Interest Rates, the Federal Reserve, and the Economy

The Federal Reserve announced on  December 14, 2016 that they were increasing the federal funds target rate by 0.25%. This move has been much anticipated and was certainly not a surprise, but does say a lot about the state of the economy and has long-term implications for both stocks and bonds. I thought I’d take a few minutes to write about how and why the Federal Reserve manipulates interest rates, and how those changes might play out in the markets.

The Federal Reserve controls the federal funds target rate. This interest rate, often called the fed funds rate for short, is the interest rate that banks charge each other for short-term loans from their reserves. While the rates for these loans are negotiated by the banks making them, the fed funds rate is the collective average rate for those loans.

All other interest rates, the ones with which we deal as consumers, are set by supply and demand. Banks set their own rates for mortgages and business loans, and they also set their own rates for deposit accounts like savings and money markets.  When banks want to make more loans, they keep their loan rates low. When they want to attract more deposits, they increase what they pay for their savings accounts. However, changes in the Fed Funds Rate tend to lead to changes in interest rates overall.

Why does a change in this rather obscure interest rate that affects banks lead to changes in the overall interest rate environment? Like so many things in finance, it comes down to risk and reward, as well as cost. Banks are in the business of borrowing money from their depositors at one interest rate and then loaning that money to other customers at a higher interest rate. When they make loans, they are taking on risk. Every day, banks have a choice: loan excess funds out to clients and take risk, keep the funds themselves in their account at the Federal Reserve or loan them to other banks and earn risk-free interest. When the fed funds rate is higher, the banks will demand higher rates from their loan customers to justify taking the risk, as well as to offset the increased cost if they have to borrow funds from another bank to help make the loan. So, when the Federal Reserve increases the rate that banks can make risk free, the rates that require banks to take risk tend to move up as well.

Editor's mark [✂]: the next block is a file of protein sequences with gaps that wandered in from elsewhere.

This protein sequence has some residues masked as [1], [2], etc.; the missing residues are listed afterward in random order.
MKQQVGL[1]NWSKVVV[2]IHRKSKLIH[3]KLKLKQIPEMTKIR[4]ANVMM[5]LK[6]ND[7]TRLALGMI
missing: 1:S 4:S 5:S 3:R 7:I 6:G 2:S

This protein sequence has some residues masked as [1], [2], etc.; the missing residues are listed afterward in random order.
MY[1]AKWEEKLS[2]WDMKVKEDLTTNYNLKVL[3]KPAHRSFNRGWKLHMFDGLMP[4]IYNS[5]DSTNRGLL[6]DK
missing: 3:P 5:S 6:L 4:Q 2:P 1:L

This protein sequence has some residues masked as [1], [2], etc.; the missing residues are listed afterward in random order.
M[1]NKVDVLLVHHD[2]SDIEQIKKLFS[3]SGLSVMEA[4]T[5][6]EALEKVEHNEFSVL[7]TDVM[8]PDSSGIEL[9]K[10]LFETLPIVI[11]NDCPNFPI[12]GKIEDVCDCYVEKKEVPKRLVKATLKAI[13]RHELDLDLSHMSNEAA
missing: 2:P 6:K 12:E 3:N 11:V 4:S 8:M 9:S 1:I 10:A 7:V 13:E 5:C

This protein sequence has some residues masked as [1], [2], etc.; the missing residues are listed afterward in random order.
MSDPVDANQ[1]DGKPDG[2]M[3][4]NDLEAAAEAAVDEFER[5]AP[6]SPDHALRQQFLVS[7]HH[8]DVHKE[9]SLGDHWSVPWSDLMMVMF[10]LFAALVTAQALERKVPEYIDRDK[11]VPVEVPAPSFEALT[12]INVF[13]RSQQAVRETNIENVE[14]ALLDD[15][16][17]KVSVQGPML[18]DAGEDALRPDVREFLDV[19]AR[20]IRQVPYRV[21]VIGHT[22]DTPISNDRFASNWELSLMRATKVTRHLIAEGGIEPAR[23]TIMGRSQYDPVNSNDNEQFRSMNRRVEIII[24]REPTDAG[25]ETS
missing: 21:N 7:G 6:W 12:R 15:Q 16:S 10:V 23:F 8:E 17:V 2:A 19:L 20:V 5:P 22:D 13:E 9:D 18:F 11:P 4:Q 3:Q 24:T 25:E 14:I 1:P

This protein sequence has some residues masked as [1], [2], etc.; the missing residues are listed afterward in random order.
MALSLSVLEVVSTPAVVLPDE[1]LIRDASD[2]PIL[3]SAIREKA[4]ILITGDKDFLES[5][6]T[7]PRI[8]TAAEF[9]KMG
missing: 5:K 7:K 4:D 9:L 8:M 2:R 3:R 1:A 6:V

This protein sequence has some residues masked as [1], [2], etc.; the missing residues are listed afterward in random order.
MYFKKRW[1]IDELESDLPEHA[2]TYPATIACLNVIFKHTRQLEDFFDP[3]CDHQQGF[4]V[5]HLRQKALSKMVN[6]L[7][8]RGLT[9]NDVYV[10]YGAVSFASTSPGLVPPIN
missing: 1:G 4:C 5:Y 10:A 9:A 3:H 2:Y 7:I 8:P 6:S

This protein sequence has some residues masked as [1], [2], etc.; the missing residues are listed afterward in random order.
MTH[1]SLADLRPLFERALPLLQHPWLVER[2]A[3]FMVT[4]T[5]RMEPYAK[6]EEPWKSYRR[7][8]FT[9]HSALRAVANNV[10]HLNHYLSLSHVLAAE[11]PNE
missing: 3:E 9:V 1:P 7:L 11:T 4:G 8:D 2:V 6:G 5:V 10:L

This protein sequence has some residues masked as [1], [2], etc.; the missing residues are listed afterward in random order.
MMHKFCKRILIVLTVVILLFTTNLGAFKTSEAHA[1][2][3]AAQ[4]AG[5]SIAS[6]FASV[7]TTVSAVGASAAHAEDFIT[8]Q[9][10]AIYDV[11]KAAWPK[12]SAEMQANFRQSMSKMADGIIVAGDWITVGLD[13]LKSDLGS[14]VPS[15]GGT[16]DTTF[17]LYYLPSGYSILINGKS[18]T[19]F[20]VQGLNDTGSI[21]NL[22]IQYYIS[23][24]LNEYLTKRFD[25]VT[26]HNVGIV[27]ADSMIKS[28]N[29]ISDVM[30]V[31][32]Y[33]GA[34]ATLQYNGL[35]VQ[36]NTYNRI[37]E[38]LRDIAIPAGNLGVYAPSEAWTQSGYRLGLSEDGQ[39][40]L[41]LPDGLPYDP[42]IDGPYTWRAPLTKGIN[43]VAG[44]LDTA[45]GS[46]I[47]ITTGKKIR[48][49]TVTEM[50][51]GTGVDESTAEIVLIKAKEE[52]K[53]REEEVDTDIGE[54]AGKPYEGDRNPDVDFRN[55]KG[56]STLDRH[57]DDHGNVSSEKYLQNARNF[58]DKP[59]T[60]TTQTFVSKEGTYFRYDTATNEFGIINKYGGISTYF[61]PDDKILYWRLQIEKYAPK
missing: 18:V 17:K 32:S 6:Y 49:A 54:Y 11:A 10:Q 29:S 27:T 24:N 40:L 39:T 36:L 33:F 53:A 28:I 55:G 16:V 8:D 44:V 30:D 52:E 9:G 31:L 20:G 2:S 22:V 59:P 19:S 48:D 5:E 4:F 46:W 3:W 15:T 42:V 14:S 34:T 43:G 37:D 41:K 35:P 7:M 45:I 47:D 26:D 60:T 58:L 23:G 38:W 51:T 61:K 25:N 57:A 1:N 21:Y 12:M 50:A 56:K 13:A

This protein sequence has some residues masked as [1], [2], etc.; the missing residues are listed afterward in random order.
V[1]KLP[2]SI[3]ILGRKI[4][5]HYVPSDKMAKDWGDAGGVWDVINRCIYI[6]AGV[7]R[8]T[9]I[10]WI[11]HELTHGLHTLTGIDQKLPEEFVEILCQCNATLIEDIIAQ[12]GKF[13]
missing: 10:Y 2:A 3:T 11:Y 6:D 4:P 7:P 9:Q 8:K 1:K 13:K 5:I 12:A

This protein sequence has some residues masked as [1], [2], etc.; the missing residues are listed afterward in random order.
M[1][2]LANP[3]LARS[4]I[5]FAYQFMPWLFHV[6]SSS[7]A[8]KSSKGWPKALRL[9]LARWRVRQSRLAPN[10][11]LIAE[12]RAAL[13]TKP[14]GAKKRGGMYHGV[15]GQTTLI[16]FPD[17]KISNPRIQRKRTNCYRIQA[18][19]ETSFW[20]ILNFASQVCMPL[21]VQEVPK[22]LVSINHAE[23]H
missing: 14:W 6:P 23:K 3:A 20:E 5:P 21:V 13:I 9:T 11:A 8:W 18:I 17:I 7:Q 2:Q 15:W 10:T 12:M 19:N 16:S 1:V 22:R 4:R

But why does the Federal Reserve want to increase interest rates? When they raise interest rates, it acts as a brake on the economy. Lowering interest rates stimulates the economy. Continuing with our view of interest rates and the relationship between risk and reward, when banks are encouraged to make more loans at lower rates, because they are not going to make very much by leaving funds with the Federal Reserve, their customers will do more things. They will buy more houses, they will build more factories, and they will hire more workers for those factories, who will then buy more homes… you get the idea. So when the economy was crashing during the last recession, the Federal Reserve lowered the Fed Funds Rate all the way to zero so that banks would want to make as many loans as possible.

Fast forward from 2008 to December 2016: The economy has been growing, albeit not fast enough for a lot of people’s taste. Why would the Federal Reserve want to slow things down by raising rates? Because if economic growth becomes “overheated” inflation will get out of control and the economy can become unstable. The Federal Reserve is like Goldilocks when it comes to the economy and inflation: they want enough inflation to indicate that the economy is growing but not so much inflation that the economy becomes unstable and prices spiral out of control. By controlling interest rates, the Federal Reserve is trying to moderate the boom – and – bust cycles that were so common for the first two centuries of America’s economic history. Time will tell how effective they are at the job.

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